That permit went to LADWP in October 2012 and came back with an approval and comments 13 months later. From there it went to the Lahontan Regional Water Quality Control Board for review and comments.

In June of last year, the permit, reflecting Lahontan’s changes, went back to LADWP along with the revised permits for Independence and Lone Pine.

In December 2015, LADWP indicated it was still reviewing the documents but was “disinclined” to approve them. In the meantime, Inyo “needs to stop violating” the current permit, deal with litter and develop an illegal dumping plan, said Benson.

Cal Recycle and the County’s Environmental Health Department, the lead enforcement agency, are also included in the approval process. Revising landfill permits, while requiring a lot of work, is a fairly common occurrence, Benson said. Having a water and power utility dictate county policy on landfills is not a common occurrence.

One temporary solution posed by Chief Administrative Officer Kevin Carunchio was to operate the Indy and Lone Pine landfills for a couple of hours just for haulers on days they would normally be closed. He also suggested bringing the permit issue before the March 31 Standing Committee meeting as an information item.

Bishop City Council

The Bishop City Council went through the first reading of a vaping ordinance, approved raising rents at the City-owned Sunrise Mobile Home Park and got a primer on hospital finances and changes in models of care from Northern Inyo Hospital’s Chief Executive Officer Kevin Flanigan at Monday evening’s meeting.

  • Restrictions on vaping and vaping establishments were hot topics last fall, resulting in ordinance revisions that lumped vaping in with ordinances banning smoking tobacco in city parks and facilities. Vaping lounges, by any name, cannot be located within 1,000 feet of a school, are restricted to those over 18 years-of-age and subject to ventilation and lighting requirements. The second reading of the ordinance will be at the Council’s April 11 meeting.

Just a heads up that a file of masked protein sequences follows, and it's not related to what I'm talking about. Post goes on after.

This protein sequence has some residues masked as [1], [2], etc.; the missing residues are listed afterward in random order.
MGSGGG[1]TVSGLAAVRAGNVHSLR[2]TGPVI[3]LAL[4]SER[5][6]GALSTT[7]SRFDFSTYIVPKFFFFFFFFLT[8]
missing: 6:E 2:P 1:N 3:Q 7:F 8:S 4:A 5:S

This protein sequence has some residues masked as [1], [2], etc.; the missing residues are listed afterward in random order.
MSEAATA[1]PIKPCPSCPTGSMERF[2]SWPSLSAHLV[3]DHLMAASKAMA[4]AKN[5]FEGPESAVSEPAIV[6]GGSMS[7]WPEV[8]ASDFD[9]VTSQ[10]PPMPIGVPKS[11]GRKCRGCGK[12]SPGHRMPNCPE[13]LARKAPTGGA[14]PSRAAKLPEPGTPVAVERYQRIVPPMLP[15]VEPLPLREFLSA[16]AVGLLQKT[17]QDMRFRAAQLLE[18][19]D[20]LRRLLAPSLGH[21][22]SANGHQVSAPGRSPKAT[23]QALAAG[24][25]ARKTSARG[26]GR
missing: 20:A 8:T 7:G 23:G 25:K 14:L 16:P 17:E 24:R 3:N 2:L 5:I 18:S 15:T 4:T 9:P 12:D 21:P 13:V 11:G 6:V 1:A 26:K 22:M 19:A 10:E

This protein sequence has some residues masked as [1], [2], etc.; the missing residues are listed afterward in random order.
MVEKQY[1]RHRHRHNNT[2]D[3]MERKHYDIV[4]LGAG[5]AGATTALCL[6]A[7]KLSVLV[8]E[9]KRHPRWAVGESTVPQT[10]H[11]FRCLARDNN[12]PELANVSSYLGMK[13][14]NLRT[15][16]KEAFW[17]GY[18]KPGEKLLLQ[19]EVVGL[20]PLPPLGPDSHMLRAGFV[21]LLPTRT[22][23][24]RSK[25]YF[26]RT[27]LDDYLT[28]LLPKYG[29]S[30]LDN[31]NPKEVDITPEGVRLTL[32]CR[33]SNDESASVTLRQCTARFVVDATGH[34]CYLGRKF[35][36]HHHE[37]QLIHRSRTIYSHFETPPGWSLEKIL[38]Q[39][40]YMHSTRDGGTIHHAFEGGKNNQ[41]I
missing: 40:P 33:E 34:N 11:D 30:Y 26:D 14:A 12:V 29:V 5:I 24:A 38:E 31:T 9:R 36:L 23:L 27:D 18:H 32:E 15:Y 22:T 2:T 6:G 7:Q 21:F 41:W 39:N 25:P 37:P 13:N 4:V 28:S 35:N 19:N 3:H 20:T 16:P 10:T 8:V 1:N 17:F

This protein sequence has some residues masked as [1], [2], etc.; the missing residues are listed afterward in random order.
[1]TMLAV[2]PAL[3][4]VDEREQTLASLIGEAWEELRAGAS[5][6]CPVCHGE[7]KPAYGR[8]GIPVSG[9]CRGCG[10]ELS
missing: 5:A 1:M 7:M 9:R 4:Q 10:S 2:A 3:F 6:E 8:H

• The 41 residents of the Sunrise Mobile Home Park will be paying an additional $25 a month in space rent starting in July. The City-owned park was subsidized by state funding until 2012. While the park was intended to be self-sustaining, it hasn’t been for a while according to City Administrative Officer Jim Tatum. The increase from $225 to $250 a month is still well below other park rates according to Tatum. New tenants will be paying $300 a month. The increase was not devastating, according to resident input to both Tatum and Mayor Laura Smith.

  • NIH CEO Flanigan’s quarterly report to the Council indicated that while the first six months of the 2015-16 fiscal year shows a $129,000 net loss, the statistics on patient care are right in line with the intent of the Affordable Care Act, focusing on keeping people healthier and out of the hospital. “We’re seeing more patients, but they are spending less time in the hospital,” he said. “Which means our out-patient care is working.” The net loss is a function of cash flow with lagging Intergovernmental Transfers. The hospital will also re-issue its bonds at a savings of 20 percent, to insure long-term financial stability. Hospital staff has prioritized expenditures and brought more functions in-house to help toward a balanced budget at the end of the fiscal year. “We’re investing in a long-term care model,” Flanigan said, “but still being paid by the current care model.”